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Identifying optimal sowing and flowering periods for barley in Australia: a modelling approach

journal contribution
posted on 2023-05-20, 09:04 authored by Ke LiuKe Liu, Matthew HarrisonMatthew Harrison, Hunt, J, Angessa, TT, Holger MeinkeHolger Meinke, Li, D, Tian, X, Meixue ZhouMeixue Zhou
Frost, drought and heat are key abiotic constraints to barley production in Australia. To maximise grain yield, crop life-cycle needs to be timed to minimise growth stresses associated with insufficient radiation, frost, heat and drought stress during the critical period for yield determination that occurs prior to and during flowering. To identify optimal flowering times for commercial Australian barley genotypes, we conducted a genotype (G) × environment (E) × management (M) analysis using climate data from locations distributed throughout the Australian barley growing regions. Prior to conducting the G×E×M, we parameterised key phenological variables in the APSIM-Barley module for all genotypes using photoperiod and vernalisation data from experimental treatments, then we verified the model using seven independent field experiments. The verification process showed an average RMSE of 1.4–7.2 days and R2 values of 0.83–1.00 depending on genotype, indicating reasonable performance of the model in simulating phenology. Using the parameterised model, we then characterised water, frost and heat stress patterns for a range of sowing date × genotype combinations. The G×E×M showed that optimal flowering period (OFP) was a function of the environment more so than the genotype, and the relative importance of insufficient radiation, frost, heat and water stress varied signficantly with location. OFP was earlier (mid August to late September), in Western Australia and South Australia, while OFP was later (mid-October to mid-November) in Tasmania and Victoria. In low rainfall environments, the duration of the OFP was shorter in most cases than in high rainfall environments. In general, earlier sowing (1 April to 22 April) resulted in lower yield across sites, and this was more pronounced for fast developing genotypes La Trobe, Fathom, Compass and Alestar. Later sowing (1 June to 30 June) at Condobolin (NSW), Hopetoun (WA) and Loxton (SA) also resulted in a lower yield for all genotypes. Knowledge of OFPs based on long-term abiotic stresses will allow breeders to develop genotypes with phenological durations that are pertinent to each location. This will also allow farmers to select sowing dates according to genotype duration and thus minimise the combined risk of frost, heat and water stresses, which collectively should allow yield to approach its maximum potential.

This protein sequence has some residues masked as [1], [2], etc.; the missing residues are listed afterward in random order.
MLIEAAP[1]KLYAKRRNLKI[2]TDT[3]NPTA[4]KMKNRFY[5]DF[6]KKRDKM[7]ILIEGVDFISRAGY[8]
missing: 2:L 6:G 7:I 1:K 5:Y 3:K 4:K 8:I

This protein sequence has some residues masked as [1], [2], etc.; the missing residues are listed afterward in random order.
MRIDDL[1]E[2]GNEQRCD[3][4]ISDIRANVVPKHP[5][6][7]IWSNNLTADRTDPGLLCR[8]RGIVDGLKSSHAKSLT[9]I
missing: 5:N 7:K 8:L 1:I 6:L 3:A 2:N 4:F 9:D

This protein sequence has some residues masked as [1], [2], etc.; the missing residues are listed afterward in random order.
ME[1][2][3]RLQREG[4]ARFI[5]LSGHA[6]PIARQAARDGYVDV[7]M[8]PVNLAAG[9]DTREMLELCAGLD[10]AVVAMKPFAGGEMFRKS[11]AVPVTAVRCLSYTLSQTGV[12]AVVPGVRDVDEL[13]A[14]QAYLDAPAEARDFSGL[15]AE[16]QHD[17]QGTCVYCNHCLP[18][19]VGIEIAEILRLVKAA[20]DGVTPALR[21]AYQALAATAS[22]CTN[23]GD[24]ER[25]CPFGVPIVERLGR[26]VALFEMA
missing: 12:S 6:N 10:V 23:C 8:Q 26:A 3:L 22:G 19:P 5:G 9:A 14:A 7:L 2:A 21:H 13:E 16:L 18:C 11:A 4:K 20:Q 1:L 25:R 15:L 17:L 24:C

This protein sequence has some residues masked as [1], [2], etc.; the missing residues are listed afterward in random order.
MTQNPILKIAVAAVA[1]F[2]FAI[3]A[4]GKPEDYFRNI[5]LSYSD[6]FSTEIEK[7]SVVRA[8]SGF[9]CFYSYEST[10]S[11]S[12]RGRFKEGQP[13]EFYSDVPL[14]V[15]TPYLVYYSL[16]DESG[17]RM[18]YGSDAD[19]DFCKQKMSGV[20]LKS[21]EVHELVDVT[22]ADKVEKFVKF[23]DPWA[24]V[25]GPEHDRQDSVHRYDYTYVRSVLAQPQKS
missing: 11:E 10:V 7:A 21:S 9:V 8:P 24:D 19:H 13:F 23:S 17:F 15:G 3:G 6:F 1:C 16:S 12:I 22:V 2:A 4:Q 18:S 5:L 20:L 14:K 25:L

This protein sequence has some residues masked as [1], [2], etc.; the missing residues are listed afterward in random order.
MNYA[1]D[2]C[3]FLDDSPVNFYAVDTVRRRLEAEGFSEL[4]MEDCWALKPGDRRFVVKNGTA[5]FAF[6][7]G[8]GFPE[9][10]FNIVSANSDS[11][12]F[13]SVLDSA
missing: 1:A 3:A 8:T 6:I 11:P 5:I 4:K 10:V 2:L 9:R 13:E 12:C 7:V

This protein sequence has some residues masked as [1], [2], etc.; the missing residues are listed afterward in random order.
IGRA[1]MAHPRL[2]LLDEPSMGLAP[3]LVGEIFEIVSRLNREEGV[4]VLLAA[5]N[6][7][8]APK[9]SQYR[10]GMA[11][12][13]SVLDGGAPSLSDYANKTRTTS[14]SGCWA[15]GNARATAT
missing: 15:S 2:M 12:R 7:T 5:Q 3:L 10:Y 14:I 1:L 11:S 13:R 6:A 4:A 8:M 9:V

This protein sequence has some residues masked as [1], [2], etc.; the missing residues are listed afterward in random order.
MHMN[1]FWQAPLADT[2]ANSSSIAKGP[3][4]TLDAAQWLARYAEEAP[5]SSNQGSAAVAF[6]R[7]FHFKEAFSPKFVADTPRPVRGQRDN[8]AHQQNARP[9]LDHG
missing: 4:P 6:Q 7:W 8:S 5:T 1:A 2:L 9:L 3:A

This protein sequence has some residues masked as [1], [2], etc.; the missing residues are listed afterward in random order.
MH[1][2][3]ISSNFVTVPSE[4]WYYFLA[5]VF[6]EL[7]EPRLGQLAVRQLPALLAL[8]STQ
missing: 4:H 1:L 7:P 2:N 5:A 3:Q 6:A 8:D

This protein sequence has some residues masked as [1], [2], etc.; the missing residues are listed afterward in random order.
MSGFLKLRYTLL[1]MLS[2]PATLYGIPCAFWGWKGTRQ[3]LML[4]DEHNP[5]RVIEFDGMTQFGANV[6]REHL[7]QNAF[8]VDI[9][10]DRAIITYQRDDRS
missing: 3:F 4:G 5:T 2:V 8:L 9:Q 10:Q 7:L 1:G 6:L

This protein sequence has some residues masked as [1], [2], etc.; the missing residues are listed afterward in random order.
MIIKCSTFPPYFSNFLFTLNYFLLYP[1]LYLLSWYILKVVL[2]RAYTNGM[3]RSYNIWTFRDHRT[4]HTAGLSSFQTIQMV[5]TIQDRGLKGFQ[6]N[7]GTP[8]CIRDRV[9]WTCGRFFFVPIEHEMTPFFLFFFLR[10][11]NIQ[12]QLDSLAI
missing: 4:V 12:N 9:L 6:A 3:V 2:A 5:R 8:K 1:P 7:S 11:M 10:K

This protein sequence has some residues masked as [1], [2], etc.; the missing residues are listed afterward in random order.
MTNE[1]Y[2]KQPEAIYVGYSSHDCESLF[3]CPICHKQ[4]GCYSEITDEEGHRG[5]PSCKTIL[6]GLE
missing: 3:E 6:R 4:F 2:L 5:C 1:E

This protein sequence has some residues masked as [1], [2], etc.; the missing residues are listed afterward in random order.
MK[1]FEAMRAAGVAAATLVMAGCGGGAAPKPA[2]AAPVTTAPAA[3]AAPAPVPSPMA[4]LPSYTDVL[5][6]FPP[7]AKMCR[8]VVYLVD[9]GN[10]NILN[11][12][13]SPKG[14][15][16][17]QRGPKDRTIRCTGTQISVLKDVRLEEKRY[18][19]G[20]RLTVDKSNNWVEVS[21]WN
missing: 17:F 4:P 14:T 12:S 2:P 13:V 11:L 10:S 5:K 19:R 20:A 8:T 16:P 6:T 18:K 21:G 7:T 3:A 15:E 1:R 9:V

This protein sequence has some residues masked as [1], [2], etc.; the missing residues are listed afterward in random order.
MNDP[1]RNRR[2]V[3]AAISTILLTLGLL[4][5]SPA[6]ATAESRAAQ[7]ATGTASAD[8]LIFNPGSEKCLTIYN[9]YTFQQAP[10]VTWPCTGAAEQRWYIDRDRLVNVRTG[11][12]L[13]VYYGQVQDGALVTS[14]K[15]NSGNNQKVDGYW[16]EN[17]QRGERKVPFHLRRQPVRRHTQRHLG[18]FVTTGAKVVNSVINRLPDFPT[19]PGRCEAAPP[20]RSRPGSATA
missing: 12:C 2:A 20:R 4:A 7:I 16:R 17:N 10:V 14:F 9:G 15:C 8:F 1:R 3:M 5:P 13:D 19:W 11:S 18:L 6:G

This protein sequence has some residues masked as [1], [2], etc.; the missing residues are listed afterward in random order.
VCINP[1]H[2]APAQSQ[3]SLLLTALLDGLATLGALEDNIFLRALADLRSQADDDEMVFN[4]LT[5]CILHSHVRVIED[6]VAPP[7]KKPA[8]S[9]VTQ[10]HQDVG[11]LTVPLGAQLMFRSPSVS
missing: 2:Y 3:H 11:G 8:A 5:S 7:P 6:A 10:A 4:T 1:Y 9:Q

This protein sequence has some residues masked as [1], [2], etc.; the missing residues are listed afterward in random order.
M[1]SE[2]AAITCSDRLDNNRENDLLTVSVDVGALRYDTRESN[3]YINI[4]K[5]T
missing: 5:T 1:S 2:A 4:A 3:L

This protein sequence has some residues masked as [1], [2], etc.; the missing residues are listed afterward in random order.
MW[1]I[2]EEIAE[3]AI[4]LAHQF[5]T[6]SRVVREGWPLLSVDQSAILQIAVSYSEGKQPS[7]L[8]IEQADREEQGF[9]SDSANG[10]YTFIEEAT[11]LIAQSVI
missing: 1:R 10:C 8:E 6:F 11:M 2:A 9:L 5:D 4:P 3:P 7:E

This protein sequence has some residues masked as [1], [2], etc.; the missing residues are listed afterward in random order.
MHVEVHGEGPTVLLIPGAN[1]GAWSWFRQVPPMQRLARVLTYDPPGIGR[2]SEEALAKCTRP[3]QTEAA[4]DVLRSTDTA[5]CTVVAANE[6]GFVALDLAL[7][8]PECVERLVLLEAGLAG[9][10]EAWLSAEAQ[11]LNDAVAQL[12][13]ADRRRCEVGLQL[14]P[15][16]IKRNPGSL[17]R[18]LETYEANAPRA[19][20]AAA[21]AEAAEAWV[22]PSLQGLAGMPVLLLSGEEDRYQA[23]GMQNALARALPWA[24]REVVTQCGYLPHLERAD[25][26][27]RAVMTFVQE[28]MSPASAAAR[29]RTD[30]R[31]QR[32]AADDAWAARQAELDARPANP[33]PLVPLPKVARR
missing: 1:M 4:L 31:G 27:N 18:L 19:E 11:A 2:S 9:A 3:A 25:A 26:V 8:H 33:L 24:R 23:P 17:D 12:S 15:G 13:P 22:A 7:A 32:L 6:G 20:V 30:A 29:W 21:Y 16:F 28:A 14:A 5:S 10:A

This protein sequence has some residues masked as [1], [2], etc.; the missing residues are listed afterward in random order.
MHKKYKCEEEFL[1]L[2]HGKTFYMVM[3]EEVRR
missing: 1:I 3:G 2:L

Grains Research & Development Corporation


Publication title

Agricultural and Forest Meteorology



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Tasmanian Institute of Agriculture (TIA)


Elsevier Science Bv

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Po Box 211, Amsterdam, Netherlands, 1000 Ae

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